Made to Crave
Cravings are a mirror for your emotional state. Here's the secret to breaking free from an unhealthy relationship with food for good
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We’ve all had those moments when a food craving takes us hostage, overpowering even the strongest of willpowers. If you beat yourself up for devouring a box of chocolates or polishing off a bag of potato chips, consider this: What if your food cravings actually held significant meaning and were your body’s way of communicating with you?
They do and are, says Doreen Virtue, author of the new book Constant Craving: What Your Food Cravings Mean and How to Overcome Them. “Cravings occur for two reasons: a desire to feel better emotionally, or to shift our energy level,” says Virtue, who has worked extensively with eating disorder patients. “We want to feel peppier or calmer. More secure and confident. Less angry. Or less afraid.” They key is to discover and understand why you crave what you do-and how you can find healthier ways to deal with your underlying triggers.
BN: Explain a little bit about fat being a spiritual issue.
DV: When you crave something, it’s a response to an underlying emotional issue-much like craving water if you’re thirsty. Overweight comes from ignoring the emotional and spiritual issues that your cravings are asking you to address.
BN:What are some of the most common cravings and their underlying causes?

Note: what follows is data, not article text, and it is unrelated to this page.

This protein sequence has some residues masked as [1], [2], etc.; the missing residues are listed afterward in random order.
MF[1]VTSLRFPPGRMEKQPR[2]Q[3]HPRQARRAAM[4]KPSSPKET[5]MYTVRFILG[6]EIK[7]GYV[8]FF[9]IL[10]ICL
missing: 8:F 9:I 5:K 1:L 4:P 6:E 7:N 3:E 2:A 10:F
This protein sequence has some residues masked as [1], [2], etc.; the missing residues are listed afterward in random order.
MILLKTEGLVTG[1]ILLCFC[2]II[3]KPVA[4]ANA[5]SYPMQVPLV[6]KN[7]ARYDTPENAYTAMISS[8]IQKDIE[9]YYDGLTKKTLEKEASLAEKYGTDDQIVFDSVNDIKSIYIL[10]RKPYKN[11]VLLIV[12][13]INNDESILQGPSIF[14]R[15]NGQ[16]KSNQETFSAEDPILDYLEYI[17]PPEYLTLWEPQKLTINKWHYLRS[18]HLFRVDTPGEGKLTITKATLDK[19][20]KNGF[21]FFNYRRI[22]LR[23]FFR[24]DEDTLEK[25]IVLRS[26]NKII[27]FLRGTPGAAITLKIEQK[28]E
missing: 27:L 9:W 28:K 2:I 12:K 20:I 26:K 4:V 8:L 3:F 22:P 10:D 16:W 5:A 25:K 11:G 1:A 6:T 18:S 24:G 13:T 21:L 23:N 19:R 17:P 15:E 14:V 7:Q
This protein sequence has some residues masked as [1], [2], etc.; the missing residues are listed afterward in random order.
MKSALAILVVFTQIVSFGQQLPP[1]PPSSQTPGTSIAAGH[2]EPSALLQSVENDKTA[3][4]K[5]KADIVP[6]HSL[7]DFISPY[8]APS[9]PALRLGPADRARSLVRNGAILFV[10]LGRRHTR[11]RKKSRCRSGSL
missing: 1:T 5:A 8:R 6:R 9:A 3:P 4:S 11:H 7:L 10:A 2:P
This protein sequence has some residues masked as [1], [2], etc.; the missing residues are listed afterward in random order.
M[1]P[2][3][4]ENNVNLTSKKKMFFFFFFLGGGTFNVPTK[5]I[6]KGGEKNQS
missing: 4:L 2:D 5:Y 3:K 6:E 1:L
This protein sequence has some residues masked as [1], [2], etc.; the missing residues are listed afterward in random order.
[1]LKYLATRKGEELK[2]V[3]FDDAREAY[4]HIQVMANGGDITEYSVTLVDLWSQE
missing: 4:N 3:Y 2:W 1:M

DV: Chocolate: The chemical PEA in chocolate is identical to the feel-great brain chemical that you secrete when you’re newly in-love. “Chocoholics” are usually highly romantic people who harbor romantic frustrations.
High-fat foods: If you crave soft high-fat food, you’re likely dealing with job insecurity. You may feel financially trapped and afraid to make changes. If you crave crispy high-fat foods, you’re likely stressed and taking your angst out by chomping the crisp food.
Dairy products: The soothing creamy texture is like a nurturing hug when you’re upset, plus the choline and tryptophan act as natural sedatives and anti-depressants.
BN:What are some of the best ways to heal constant cravings?
DV: Be honest with yourself and look for ways to directly address your issues. Also, give your brain’s feel-good chemicals a natural boost by engaging in 20 minutes of daily exercise; getting a dose of sunshine; meditating; and ensuring that you get enough sleep. That way, your brain won’t seek out unhealthful substitutes through food cravings.
1. What’s your favorite way to unwind?
a: Connecting with nature. I love to walk along beaches, go swimming or scuba diving, be out in gardens, and listen to and feed wild birds. Nature is so soothing.
2. What supplements and/or foods are essential to your daily regimen?
a: I take spirulina supplements daily, as it contains essential fatty acids and it’s a natural detoxer.
3. What are your favorite foods?
a: I love fresh tropical fruits, such as mangoes. Fortunately, since I live in Hawaii, these are readily available.
4. What motivates you?
a: As long as I feel that I can provide information that can help other people or the environment, I will keep working.